DON'T forget to trade a dance, especially with the guests. And don't overlook the caller's wife. She might like to dance. ASK HER.

DON'T sit like a "bump on a log" when another couple is needed to complete a square. If you want to sit out a tip, leave the floor - go to the rest room or where you can not be seen. This prevents embarrassment to you and to the three couples wishing to square up.

DON'T complain about the caller, the hall, the sound or the tacky floor. Seek to find the good things about the dance and express them. Your attitude will contribute to your enjoyment as well as to the enjoyment of others around you.

DON'T pre-arrange sets of four couples before square up. You insult the ability of other dancers and reflect a snobbish image contrary to the democratic ideals square dancers wish to exemplify. If you wish to dance with friends, you and another couple could stand in opposite positions in the set and allow two other couples to join you.

DON'T insist on dancing your way when visiting other areas. If these people dance palms up on the Alamo, go along with it. If they do or do not stir the bucket, DO AS THE ROMANS DO - EAT ROMAN CANDLES - but keep your opinions to yourself

DON'T try to help the caller when filling in with a new class by explaining or pushing or pulling. Dance as though it is your first night also.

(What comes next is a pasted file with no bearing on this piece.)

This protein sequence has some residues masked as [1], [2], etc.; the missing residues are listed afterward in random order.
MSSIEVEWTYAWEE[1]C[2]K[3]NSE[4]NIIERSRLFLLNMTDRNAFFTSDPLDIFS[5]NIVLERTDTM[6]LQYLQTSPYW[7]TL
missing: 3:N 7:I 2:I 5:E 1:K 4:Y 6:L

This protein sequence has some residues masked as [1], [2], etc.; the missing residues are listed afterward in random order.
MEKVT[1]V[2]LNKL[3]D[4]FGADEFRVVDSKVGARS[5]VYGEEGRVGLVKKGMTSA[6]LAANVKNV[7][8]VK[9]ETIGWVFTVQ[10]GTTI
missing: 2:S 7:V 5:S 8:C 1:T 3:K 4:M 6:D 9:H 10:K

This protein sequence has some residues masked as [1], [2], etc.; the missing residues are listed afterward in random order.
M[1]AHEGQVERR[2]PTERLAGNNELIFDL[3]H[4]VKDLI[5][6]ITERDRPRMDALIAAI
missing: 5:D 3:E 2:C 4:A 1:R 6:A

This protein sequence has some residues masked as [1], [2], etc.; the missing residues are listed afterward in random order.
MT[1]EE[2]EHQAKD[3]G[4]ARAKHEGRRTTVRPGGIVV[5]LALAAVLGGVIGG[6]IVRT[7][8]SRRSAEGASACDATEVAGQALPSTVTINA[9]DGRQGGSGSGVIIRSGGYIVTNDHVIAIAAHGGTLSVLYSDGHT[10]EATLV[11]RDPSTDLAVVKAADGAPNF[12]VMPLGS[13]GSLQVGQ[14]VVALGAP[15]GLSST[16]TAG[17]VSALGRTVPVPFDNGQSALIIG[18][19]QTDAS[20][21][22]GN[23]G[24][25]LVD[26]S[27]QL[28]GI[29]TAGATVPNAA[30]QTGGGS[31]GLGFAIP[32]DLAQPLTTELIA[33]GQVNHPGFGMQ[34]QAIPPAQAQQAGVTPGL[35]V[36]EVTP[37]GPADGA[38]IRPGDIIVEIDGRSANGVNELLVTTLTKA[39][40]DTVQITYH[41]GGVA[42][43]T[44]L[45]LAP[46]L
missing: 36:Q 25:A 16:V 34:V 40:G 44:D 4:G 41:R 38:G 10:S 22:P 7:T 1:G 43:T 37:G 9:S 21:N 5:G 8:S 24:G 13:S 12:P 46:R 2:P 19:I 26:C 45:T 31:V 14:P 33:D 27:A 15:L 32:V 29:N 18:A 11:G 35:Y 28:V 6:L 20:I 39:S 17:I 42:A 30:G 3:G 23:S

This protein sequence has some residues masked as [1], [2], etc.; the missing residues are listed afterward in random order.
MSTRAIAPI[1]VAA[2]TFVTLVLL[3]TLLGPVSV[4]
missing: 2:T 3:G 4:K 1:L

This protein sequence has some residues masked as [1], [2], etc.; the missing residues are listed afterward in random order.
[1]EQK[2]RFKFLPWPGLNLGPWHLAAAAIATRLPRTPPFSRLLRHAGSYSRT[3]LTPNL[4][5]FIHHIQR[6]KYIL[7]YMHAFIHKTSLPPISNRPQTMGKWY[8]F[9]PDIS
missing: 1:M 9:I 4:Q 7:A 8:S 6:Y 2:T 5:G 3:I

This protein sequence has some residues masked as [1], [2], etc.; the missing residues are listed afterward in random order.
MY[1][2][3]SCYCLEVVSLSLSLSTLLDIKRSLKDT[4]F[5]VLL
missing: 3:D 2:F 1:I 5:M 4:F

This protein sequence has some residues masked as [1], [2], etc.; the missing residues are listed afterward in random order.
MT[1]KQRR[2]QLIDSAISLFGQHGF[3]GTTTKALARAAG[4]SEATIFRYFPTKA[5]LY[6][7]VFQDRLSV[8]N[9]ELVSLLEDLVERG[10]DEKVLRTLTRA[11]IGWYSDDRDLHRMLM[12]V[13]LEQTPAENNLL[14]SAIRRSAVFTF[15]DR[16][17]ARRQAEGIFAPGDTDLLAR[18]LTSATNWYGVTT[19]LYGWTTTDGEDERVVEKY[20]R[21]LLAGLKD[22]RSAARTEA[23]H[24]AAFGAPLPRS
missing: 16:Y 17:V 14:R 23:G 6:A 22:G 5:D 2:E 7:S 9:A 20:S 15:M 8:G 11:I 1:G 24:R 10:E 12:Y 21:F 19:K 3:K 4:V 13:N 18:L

DON'T "PARTAKE OF ALCOHOLIC BEVERAGES BEFORE, OR DURING, THE DANCE". Some people object; others may not wish to be close to one with alcohol on his breath. Children are often present, and many clubs dance in churches or schools. Drinking may even adversely affect your dancing ability. This is a cardinal rule of square dancing.

DON'T be "breath offensive". Ask a friend for gum or mints if you forget yours.

DON'T forget to use a deodorant after you pre-dance bath or shower. You may become quite warm when you are dancing.

DON'T be a "ROUGH HANDLER". Use light, easy handholds; that is, don't grab or squeeze tight on box-the-gnats, grand right and lefts, circling, etc.


Why do we ........

DO NOT DRINK ALCOHOLIC BEVERAGES AT DANCES? Alcohol inhibits our ability to listen and perform. Alcohol reduces our reaction time making us a poorer dancer. In addition, square dancing is a wholesome, family-oriented activity.

BELONG TO A CLUB? Clubs are needed to organize dances and establish a means to enjoy the fellowship of square dancing. To survive they need an active membership where everyone helps. Volunteer, don't wait to be asked.

STAY NON-COMPETITIVE? In square dancing we want everyone to have fun, so without winners and losers, this can be accomplished.

OVERLOOK MISTAKES BY OTHERS? We all make mistakes... Everyone is trying to do it right. Encourage them.

WEAR NAME BADGES? Badges enable us to be on a first name basis which furthers friendly fellowship.

WELCOME NEW DANCERS? New dancers are the lifeblood of our activity. Only with their enthusiasm and ideas can dancing continue to flourish.